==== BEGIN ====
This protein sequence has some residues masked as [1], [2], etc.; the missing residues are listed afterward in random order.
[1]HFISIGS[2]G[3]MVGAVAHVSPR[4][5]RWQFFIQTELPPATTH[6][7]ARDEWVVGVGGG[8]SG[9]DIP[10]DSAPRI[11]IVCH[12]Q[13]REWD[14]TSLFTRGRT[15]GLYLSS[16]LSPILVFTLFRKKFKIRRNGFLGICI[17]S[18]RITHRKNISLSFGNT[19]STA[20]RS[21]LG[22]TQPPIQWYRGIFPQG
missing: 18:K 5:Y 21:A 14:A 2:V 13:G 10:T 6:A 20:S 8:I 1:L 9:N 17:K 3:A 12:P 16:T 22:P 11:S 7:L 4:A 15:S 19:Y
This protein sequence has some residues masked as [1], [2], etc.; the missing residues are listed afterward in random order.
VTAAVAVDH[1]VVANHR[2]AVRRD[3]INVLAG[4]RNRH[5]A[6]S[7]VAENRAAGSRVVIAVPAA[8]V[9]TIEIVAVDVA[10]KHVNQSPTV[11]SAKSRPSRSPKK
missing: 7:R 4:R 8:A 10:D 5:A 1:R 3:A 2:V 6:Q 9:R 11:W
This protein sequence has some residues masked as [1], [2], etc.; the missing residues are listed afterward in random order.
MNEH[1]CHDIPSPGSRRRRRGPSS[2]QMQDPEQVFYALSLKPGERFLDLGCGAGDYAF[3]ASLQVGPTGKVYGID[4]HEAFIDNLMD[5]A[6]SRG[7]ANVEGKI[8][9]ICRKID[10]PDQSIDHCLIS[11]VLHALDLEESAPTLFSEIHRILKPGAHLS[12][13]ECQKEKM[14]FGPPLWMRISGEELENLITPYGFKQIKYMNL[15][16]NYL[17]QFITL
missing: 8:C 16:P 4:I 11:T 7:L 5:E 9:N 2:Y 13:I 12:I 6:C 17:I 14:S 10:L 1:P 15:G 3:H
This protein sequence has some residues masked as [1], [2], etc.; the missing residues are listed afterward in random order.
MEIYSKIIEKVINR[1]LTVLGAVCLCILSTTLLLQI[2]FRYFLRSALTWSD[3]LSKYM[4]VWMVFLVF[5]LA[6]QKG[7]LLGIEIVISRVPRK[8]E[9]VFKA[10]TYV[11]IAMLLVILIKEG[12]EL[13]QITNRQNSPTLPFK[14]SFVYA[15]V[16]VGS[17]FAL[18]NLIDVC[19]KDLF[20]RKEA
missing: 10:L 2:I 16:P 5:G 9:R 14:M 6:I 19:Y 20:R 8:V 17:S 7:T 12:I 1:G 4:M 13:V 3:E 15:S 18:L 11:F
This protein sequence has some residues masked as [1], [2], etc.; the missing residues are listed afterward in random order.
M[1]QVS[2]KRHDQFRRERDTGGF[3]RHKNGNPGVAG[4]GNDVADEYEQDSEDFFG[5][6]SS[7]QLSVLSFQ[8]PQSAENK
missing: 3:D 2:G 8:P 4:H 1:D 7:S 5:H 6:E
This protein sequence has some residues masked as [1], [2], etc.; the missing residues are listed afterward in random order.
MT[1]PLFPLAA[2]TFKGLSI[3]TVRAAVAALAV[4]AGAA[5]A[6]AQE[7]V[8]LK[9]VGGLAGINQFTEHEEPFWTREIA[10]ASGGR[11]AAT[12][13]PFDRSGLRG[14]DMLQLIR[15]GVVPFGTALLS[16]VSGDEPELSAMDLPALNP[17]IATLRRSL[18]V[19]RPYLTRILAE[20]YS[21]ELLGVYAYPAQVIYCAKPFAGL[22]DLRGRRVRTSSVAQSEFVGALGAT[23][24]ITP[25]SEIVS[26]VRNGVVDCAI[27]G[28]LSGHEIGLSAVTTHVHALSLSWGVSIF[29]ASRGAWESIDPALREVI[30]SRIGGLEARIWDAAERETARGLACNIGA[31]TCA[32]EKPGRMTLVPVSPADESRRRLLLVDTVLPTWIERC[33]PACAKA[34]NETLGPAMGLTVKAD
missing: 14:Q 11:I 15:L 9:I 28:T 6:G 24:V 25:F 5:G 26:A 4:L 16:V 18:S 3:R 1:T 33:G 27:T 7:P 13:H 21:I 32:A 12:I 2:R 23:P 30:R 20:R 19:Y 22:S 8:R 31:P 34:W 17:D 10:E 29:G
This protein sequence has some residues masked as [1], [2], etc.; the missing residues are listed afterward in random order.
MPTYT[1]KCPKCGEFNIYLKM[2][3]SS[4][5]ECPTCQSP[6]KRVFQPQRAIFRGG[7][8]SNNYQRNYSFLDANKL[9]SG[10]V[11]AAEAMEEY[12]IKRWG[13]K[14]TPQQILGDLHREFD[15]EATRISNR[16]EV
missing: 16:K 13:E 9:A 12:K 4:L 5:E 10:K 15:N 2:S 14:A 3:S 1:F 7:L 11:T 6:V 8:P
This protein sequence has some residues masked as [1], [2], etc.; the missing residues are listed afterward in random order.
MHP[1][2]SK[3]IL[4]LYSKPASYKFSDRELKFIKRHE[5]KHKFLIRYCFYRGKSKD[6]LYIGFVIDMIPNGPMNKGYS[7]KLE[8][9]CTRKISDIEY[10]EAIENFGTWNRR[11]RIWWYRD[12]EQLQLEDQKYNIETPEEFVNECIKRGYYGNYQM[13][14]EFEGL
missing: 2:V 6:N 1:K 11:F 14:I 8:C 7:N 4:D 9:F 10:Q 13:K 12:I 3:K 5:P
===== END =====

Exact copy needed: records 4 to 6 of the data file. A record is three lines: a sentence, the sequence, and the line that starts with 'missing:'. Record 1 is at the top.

This protein sequence has some residues masked as [1], [2], etc.; the missing residues are listed afterward in random order.
MEIYSKIIEKVINR[1]LTVLGAVCLCILSTTLLLQI[2]FRYFLRSALTWSD[3]LSKYM[4]VWMVFLVF[5]LA[6]QKG[7]LLGIEIVISRVPRK[8]E[9]VFKA[10]TYV[11]IAMLLVILIKEG[12]EL[13]QITNRQNSPTLPFK[14]SFVYA[15]V[16]VGS[17]FAL[18]NLIDVC[19]KDLF[20]RKEA
missing: 10:L 2:I 16:P 5:G 9:R 14:M 6:I 19:Y 20:R 8:V 17:S 7:T 12:I 1:G 4:M 13:V 3:E 15:S 18:L 11:F
This protein sequence has some residues masked as [1], [2], etc.; the missing residues are listed afterward in random order.
M[1]QVS[2]KRHDQFRRERDTGGF[3]RHKNGNPGVAG[4]GNDVADEYEQDSEDFFG[5][6]SS[7]QLSVLSFQ[8]PQSAENK
missing: 3:D 2:G 8:P 4:H 1:D 7:S 5:H 6:E
This protein sequence has some residues masked as [1], [2], etc.; the missing residues are listed afterward in random order.
MT[1]PLFPLAA[2]TFKGLSI[3]TVRAAVAALAV[4]AGAA[5]A[6]AQE[7]V[8]LK[9]VGGLAGINQFTEHEEPFWTREIA[10]ASGGR[11]AAT[12][13]PFDRSGLRG[14]DMLQLIR[15]GVVPFGTALLS[16]VSGDEPELSAMDLPALNP[17]IATLRRSL[18]V[19]RPYLTRILAE[20]YS[21]ELLGVYAYPAQVIYCAKPFAGL[22]DLRGRRVRTSSVAQSEFVGALGAT[23][24]ITP[25]SEIVS[26]VRNGVVDCAI[27]G[28]LSGHEIGLSAVTTHVHALSLSWGVSIF[29]ASRGAWESIDPALREVI[30]SRIGGLEARIWDAAERETARGLACNIGA[31]TCA[32]EKPGRMTLVPVSPADESRRRLLLVDTVLPTWIERC[33]PACAKA[34]NETLGPAMGLTVKAD
missing: 14:Q 11:I 15:L 9:I 28:T 6:G 24:V 25:F 5:G 26:A 4:L 16:V 18:S 3:R 1:T 33:G 27:T 7:P 13:H 21:I 32:A 12:I 2:R 23:P 30:R 20:R 19:Y 22:S 8:R 31:P 34:W 17:D 10:E 29:G